# Content validity

In psychometrics, content validity (also known as logical validity) refers to the extent to which a measure represents all facets of a given construct. For example, a depression scale may lack content validity if it only assesses the affective dimension of depression but fails to take into account the behavioral dimension. An element of subjectivity exists in relation to determining content validity, which requires a degree of agreement about what a particular personality trait such as extraversion represents. A disagreement about a personality trait will prevent the gain of a high content validity.[1]

## On content validity

Content validity is different from face validity, which refers not to what the test actually measures, but to what it superficially appears to measure. Face validity assesses whether the test "looks valid" to the examinees who take it, the administrative personnel who decide on its use, and other technically untrained observers. Content validity requires the use of recognized subject matter experts to evaluate whether test items assess defined content and more rigorous statistical tests than does the assessment of face validity. Content validity is most often addressed in academic and vocational testing, where test items need to reflect the knowledge actually required for a given topic area (e.g., history) or job skill (e.g., accounting). In clinical settings, content validity refers to the correspondence between test items and the symptom content of a syndrome.

One widely used method of measuring content validity was developed by C. H. Lawshe. It is essentially a method for gauging agreement among raters or judges regarding how essential a particular item is. Lawshe (1975) proposed that each of the subject matter expert raters (SMEs) on the judging panel respond to the following question for each item: "Is the skill or knowledge measured by this item 'essential,' 'useful, but not essential,' or 'not necessary' to the performance of the construct?" According to Lawshe, if more than half the panelists indicate that an item is essential, that item has at least some content validity. Greater levels of content validity exist as larger numbers of panelists agree that a particular item is essential. Using these assumptions, Lawshe developed a formula termed the content validity ratio: ${\displaystyle CVR=(n_{e}-N/2)/(N/2)}$ where ${\displaystyle CVR=}$ content validity ratio, ${\displaystyle n_{e}=}$ number of SME panelists indicating "essential", ${\displaystyle N=}$ total number of SME panelists. This formula yields values which range from +1 to -1; positive values indicate that at least half the SMEs rated the item as essential. The mean CVR across items may be used as an indicator of overall test content validity.

Lawshe (1975) provided a table of critical values for the CVR by which a test evaluator could determine, for a pool of SMEs of a given size, the size of a calculated CVR necessary to exceed chance expectation. This table had been calculated for Lawshe by his friend, Lowell Schipper. Close examination of this published table revealed an anomaly. In Schipper's table, the critical value for the CVR increases monotonically from the case of 40 SMEs (minimum value = .29) to the case of 9 SMEs (minimum value = .78) only to unexpectedly drop at the case of 8 SMEs (minimum value = .75) before hitting its ceiling value at the case of 7 SMEs (minimum value = .99). However, it is important to understand when applying the formula to 8 raters, the result from 7 Essential and 1 other rating yields a CVR of .75. If .75 was not the critical value, then you would need 8 of 8 raters of Essential that would yield a CVR of 1.00. In that case, to be consistent with the ascending order of CVRs the value for 8 raters would have to be 1.00. That would violate the same principle because you would have the "perfect" value required for 8 raters, but not for ratings at other numbers of raters at either higher or lower than 8 raters. Whether this departure from the table's otherwise monotonic progression was due to a calculation error on Schipper's part or an error in typing or type setting is unclear. Wilson, Pan, and Schumsky (2012), seeking to correct the error, found no explanation in Lawshe's writings nor any publications by Schipper describing how the table of critical values was computed. Wilson and colleagues determined that the Schipper values were close approximations to the normal approximation to the binomial distribution. By comparing Schipper's values to the newly calculated binomial values, they also found that Lawshe and Schipper had erroneously labeled their published table as representing a one-tailed test when in fact the values mirrored the binomial values for a two-tailed test. Wilson and colleagues published a recalculation of critical values for the content validity ratio providing critical values in unit steps at multiple alpha levels.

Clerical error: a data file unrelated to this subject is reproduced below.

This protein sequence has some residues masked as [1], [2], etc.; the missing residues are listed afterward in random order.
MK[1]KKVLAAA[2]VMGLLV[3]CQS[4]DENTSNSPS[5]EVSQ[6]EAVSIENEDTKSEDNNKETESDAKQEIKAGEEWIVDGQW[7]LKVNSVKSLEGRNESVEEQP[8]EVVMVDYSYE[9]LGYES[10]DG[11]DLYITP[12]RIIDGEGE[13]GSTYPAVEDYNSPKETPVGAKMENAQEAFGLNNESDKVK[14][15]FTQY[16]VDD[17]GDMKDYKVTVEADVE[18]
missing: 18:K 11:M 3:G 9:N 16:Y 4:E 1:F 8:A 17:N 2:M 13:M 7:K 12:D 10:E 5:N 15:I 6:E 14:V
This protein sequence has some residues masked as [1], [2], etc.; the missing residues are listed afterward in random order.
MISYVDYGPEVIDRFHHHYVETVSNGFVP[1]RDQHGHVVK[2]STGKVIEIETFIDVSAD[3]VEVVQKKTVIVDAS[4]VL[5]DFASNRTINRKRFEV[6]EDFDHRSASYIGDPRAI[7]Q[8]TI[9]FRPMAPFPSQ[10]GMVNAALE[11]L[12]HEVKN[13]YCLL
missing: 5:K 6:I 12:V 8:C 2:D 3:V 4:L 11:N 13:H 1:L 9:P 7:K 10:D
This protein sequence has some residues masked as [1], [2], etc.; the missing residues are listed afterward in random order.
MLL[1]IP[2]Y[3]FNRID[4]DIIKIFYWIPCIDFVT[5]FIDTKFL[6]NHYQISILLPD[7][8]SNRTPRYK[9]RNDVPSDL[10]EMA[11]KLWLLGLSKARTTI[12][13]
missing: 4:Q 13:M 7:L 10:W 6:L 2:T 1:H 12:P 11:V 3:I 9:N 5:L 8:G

The table of values is the following one:

N° of panelists Min. Value

```      5              .99
6              .99
7              .99
8              .75
9              .78
10              .62
11              .59
12              .56
20              .42
30              .33
40              .29

```

## References

1. ^ Pennington, Donald (2003). Essential Personality. Arnold. p. 37. ISBN 0-340-76118-0.
• Lawshe, C.H. (1975). A quantitative approach to content validity. Personnel Psychology, 28, 563–575. doi:10.1111/j.1744-6570.1975.tb01393.x
• Wilson, F.R., Pan, W., & Schumsky, D.A. (2012). Recalculation of the critical values for Lawshe’s content validity ratio. Measurement and Evaluation in Counseling and Development, 45(3), 197-210. doi:10.1177/0748175612440286